It's harvest season all across America! While many will celebrate by sipping on some of the season's finest, it's easy to forget that red wine is fantastic for more than just drinking.
Pumpkin almost always steals the spotlight in the fall, from your morning coffee to your dinner ravioli. So this year, we want to share the love with some of the other sweet and savory stars of autumn.
Women and Girls Lead: A major multiyear, multiplatform initiative to focus, educate and connect citizens in Colorado, across the country and around the world.
LATINO AMERICANS, a landmark documentary series chronicling the rich and varied history of Latino Americans, aired on Rocky Mountain PBS September 2013.
From those who collect the classics to those who transform these classics into something contemporary, follow host Lisa Olken as she introduces us to the rare, the unique and beautiful that make up all things vintage.
For many of us, subscribing to a sustainable lifestyle takes a lot of effort. But what if sustainability were all that you ever knew? For Kyana Sandoval, 14, being green is second nature.
Watch a video featuring an expert panel and keynote speaker Paul Tough, bestselling author of "How Children Succeed."
Dark, leafy greens like collards, kale, mustard and turnip greens have been a staple of African American cuisine for centuries. Aficionados firmly believe that fall is the best time to eat these greens because they taste better (and are sweeter) after being "hit with the first frost."
Preserve late summer's bounty by canning fresh produce. Making your own jams, sauces and pickled veggies isn't as intimidating as it sounds – and it can actually be more cost-effective.
Culture & Society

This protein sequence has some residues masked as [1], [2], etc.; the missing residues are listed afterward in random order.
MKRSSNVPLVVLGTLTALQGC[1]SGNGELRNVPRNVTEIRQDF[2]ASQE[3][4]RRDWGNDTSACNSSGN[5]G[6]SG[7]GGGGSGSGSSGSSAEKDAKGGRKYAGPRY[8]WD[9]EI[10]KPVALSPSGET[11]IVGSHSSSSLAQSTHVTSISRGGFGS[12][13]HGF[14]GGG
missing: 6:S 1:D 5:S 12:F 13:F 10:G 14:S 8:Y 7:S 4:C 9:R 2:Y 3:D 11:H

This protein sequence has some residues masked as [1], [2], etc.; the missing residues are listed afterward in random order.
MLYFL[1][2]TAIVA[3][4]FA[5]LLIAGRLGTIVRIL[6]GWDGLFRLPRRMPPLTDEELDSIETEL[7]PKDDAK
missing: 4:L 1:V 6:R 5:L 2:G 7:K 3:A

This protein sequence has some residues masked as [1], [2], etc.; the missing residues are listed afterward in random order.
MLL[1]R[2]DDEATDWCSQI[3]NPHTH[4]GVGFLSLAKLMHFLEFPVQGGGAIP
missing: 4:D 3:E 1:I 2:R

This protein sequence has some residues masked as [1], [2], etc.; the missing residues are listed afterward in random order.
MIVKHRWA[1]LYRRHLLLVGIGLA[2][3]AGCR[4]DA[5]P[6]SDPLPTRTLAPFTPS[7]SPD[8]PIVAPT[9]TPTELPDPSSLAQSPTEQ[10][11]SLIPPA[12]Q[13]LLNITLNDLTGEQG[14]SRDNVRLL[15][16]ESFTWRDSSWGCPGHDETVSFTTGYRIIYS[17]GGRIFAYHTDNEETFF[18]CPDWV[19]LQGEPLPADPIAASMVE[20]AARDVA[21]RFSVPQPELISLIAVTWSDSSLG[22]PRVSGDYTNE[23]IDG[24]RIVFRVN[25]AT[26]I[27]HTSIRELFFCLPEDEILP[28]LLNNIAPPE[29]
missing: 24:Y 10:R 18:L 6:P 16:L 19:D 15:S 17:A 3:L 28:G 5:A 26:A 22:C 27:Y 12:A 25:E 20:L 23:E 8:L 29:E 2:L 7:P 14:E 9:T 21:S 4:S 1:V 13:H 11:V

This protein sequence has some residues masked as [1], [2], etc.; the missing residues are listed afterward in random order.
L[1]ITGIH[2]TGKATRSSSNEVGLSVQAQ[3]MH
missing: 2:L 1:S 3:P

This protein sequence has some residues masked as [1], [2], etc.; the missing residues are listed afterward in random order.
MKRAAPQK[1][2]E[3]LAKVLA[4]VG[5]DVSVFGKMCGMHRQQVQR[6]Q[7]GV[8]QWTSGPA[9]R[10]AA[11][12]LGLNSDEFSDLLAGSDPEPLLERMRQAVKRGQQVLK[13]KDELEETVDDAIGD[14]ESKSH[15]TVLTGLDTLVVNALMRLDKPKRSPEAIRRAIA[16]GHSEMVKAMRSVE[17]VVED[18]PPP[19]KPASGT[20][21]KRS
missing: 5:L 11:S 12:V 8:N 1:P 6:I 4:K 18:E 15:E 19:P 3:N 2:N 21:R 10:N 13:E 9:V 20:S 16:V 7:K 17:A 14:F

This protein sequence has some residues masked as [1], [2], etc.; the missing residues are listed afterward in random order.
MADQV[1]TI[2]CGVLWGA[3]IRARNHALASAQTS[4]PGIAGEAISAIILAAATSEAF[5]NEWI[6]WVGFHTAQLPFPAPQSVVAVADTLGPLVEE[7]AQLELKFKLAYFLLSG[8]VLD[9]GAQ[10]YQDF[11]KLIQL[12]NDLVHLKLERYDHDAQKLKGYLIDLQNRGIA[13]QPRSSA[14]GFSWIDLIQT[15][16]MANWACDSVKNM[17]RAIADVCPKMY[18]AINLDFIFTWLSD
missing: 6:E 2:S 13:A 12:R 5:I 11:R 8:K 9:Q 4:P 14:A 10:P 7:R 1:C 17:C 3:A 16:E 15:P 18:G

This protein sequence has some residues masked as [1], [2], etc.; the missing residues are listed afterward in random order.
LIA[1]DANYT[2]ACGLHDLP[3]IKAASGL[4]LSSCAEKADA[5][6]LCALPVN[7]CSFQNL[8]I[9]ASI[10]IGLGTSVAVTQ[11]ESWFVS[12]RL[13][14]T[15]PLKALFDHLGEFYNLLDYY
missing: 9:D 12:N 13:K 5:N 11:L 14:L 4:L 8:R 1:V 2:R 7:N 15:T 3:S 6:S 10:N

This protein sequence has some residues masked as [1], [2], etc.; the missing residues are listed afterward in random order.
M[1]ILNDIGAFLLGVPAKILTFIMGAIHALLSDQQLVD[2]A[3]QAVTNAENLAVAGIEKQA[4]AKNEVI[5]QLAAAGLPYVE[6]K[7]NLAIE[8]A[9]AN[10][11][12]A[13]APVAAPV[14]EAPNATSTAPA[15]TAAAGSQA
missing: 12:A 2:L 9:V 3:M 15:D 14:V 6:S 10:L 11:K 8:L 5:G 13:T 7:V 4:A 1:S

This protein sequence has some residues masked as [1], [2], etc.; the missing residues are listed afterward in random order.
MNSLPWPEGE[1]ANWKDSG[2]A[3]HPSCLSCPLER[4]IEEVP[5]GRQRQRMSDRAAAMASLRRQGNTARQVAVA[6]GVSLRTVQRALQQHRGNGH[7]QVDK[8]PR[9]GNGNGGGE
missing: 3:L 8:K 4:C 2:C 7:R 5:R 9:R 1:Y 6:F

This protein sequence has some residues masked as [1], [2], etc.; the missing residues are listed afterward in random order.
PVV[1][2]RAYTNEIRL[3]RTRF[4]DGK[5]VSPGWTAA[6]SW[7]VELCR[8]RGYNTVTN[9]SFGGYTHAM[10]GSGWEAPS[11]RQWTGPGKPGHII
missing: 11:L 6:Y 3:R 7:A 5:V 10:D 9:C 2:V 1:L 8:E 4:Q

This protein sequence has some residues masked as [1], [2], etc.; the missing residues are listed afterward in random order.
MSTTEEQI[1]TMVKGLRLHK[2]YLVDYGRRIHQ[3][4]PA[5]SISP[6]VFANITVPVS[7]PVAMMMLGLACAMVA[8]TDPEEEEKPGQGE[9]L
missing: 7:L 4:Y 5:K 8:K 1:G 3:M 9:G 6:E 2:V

Stand Up for Public Television
Congress will soon take a critical vote to eliminate all federal support for public broadcasting.
This funding helps PBS stations like Rocky Mountain PBS provide the programs and community outreach that educate, inform and inspire.
Each month over one million people throughout Colorado turn to Rocky Mountain PBS for extraordinary commercial-free programming, community events, performances and public screenings.
Our future is now in question. Some believe that there is no longer a need for federal support of public broadcasting. We believe the 25 cents each citizen pays in federal taxes for Rocky Mountain PBS is a small investment with an enormous return.
It's your decision. Make your voice heard.
Please consider calling your members of Congress and telling them what you think about the proposed cuts to public broadcasting.
Or you can learn more about the issues at 170 Million Americans for Public Broadcasting, a collaboration of public radio and television stations, national organizations, producers, viewers and listeners throughout the country in favor of a strong public media in the United States.
Rocky Mountain PBS is your station - tell us what public broadcasting means to you.